Sunk cost fallacy

Piece of cake

Infinitive phrase

Red herring fallacy

Better late than never

Infinitive

Appeal to authority fallacy

Salt of the earth

Adverb

Circular reasoning fallacy


Frequently asked questions about cherry picking fallacy

What’s an example of cherry picking data?

The cherry picking fallacy is evident in the selective presentation of data. Examples can be found in areas such as scientific research and business:

In its annual report, a company emphasizes its achievements and obscures negative data: “This year, we expanded our customer base by 30%, making it our most successful year in terms of growth.” Although the report includes a comprehensive section on financial performance, it uses complex language and formatting that makes it less obvious that the company is also experiencing a downward trend in profit margins and an increase in operational costs.

As the example demonstrates, cherry picking is often applied to data to convey a specific narrative, aiming to validate a hypothesis or portray an organization more favorably than merited.

What’s the difference between the cherry picking fallacy and card stacking?

Both the cherry-picking fallacy and card stacking (sometimes called stacking the deck) mislead by presenting one-sided information, but while the two can overlap, there are key differences:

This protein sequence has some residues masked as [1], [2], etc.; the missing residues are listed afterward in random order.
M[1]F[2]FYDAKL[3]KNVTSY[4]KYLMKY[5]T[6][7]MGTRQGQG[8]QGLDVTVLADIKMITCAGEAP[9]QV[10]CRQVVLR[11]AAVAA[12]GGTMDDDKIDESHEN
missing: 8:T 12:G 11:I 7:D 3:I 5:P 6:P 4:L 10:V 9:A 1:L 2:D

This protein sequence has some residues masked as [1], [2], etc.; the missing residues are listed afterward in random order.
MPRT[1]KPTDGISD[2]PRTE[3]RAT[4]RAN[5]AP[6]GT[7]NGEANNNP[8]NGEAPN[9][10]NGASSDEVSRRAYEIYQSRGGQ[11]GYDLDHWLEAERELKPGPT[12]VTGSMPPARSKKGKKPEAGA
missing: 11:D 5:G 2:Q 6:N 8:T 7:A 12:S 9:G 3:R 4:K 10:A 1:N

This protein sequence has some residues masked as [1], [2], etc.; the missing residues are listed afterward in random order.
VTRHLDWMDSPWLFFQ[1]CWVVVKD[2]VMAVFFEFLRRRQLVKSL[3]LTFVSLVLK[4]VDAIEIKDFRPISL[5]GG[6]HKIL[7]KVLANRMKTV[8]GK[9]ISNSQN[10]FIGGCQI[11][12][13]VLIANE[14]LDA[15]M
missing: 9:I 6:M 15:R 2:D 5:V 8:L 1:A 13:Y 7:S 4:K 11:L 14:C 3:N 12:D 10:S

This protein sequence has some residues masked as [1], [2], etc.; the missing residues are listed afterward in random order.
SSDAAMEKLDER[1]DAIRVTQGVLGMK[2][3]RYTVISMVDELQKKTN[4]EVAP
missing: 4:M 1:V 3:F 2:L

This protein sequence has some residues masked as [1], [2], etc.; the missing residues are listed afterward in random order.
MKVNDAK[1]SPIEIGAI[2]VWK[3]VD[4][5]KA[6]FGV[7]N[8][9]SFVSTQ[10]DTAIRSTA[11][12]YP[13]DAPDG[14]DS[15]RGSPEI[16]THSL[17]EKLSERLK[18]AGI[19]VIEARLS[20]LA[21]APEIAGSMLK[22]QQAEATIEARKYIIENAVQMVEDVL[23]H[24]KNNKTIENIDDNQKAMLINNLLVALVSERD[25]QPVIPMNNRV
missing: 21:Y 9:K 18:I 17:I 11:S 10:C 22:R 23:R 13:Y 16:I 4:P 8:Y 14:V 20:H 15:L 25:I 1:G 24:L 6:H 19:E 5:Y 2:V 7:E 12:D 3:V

• Cherry picking fallacy: In reasoning and argumentation, choosing data that supports a certain conclusion while ignoring contradictory data
  • Card stacking: In propaganda, shaping public perceptions through messaging that emphasizes favorable information and minimizes negative details

While card stacking is deliberate, committing the cherry picking fallacy doesn’t require intentionality.

What fallacies are similar to cherry picking?

The cherry picking fallacy is similar to the hasty generalization fallacy and the Texas sharpshooter fallacy, which also involve arguing from poorly chosen data. However, there are key differences:

  • Cherry-picking: Selectively presenting data that supports an argument while ignoring contrary evidence
  • Hasty generalization fallacy: Drawing broad conclusions from small or unrepresentative data samples without sufficient evidence
  • Texas sharpshooter fallacy: Forming a theory after noticing specific data points, and then focusing only on information that fits this theory while ignoring the rest

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Magedah Shabo

Magedah is an author, editor, and educator who has empowered thousands of students to become better writers.